At Monday night’s Board of Selectmen‘s meeting, First Selectwoman Lynne Vanderslice and Sarah Gioffre, Wilton’s coordinator of community affairs, presented a look at how vaccines will be distributed and how the Town of Wilton will manage the first few phases of the state’s vaccine allocation plan.
With vaccine distribution begun in December through the federal government’s Operation Warp Speed to the distribution process organized by the state, vaccines are now being administered to people eligible under the state plan, which is currently focused on Phase 1.a.
This first cohort includes healthcare personnel, long-term care facility residents and staff, and Emergency Medical Service personnel. [For a more complete breakdown of categories eligible in each phase, refer to GMW‘s story on how the state is managing vaccine distribution, also published today.]
The town has qualified as an employer of essential workers and will be able to provide vaccines to employees that qualify under each phase.
Emergency responders with a high risk because of direct exposure to those with COVID-19 are included in Phase 1.a; that includes EMTs, police officers and firefighters who respond to medical emergencies.
Emergency responders who are determined to have less direct exposure would be included in either Phase 1.b. or 1.c.
Vanderslice acknowledged to GMW that there are town employees who have already received the vaccine, although she could not release names or the number of employees who have been vaccinated due to privacy concerns.
Gov. Ned Lamont has said state officials believe they are on target to complete vaccinating all eligible people in that phase with two doses by the end of January.
Vanderslice noted that on Tuesday, Jan. 5, the governor’s administration is expected to better define which categories of people will be vaccinated in Phase 1.b. and Phase 1.c., and how the vaccine will be administered, especially for eligible members of the public who are not employed by the town or by a healthcare or congregate facility.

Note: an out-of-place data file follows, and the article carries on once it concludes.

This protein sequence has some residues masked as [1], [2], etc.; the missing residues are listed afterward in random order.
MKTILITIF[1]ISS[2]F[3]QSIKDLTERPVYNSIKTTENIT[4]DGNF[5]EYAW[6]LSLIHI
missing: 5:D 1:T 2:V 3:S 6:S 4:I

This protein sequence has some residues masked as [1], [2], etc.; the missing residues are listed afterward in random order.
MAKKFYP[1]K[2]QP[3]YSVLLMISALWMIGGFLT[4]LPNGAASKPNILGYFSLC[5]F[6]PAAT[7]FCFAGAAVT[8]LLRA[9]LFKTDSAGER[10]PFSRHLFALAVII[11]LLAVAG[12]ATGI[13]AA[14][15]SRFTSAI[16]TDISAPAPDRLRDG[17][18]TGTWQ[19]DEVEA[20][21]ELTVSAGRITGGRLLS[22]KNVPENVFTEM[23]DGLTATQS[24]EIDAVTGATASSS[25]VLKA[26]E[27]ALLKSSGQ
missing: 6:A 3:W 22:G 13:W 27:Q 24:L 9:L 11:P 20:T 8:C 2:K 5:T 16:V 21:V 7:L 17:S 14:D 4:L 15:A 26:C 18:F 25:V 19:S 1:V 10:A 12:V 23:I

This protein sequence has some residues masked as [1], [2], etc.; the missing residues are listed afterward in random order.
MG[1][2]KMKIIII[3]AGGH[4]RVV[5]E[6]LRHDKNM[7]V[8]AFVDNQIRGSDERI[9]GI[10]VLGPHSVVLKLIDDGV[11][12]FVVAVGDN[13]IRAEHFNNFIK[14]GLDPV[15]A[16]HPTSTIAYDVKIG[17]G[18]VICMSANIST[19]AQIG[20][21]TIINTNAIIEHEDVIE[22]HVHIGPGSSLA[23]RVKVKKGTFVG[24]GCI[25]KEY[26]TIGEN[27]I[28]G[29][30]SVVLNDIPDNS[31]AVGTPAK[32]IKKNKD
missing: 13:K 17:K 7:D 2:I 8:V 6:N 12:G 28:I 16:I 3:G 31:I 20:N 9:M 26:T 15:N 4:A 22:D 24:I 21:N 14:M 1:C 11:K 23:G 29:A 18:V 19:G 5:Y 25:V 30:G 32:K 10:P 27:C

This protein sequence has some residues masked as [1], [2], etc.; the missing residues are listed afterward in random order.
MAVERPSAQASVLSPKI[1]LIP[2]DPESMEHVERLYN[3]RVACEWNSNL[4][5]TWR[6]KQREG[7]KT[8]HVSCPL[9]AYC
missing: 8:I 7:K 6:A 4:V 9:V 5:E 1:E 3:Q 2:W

Those phases are expected to be completed between January and May. By June, the state will move into Phase 2, during which the vaccine will be provided to the general population.
“People should expect to receive the vaccine at that point based on how they would normally receive a flu vaccine,” Vanderslice explained, which includes through medical providers, CVS and Walgreen’s pharmacies, and clinics.
How the Town Manages Its Vaccine Responsibilities
The CDC has a vaccination administration management system (VAMS) that the town is eligible to use. VAMS is an online tool that helps manage vaccine administration from the time the vaccine arrives at a clinic/administration location to when it is administered to the recipient.
The system is a web-based platform and can send vaccine data to the corresponding Immunization Information System, and allows providers to fulfill all federal data and reporting and storage requirements at the CDC level.
According to Gioffre, who is overseeing the town’s implementation of COVID vaccines, the town is participating as part of a highly coordinated effort on the part of the federal government to keep track of every single vaccine dose.
“The CDC and other federal agencies need real time data on the early mass COVID vaccination administration, and Operation Warp Speed is expecting dose level accountability. So, basically from the time the vaccine leaves the manufacturer until it’s potentially unused as returned. The CDC developed VAMS to meet this need,” Grioffre explained.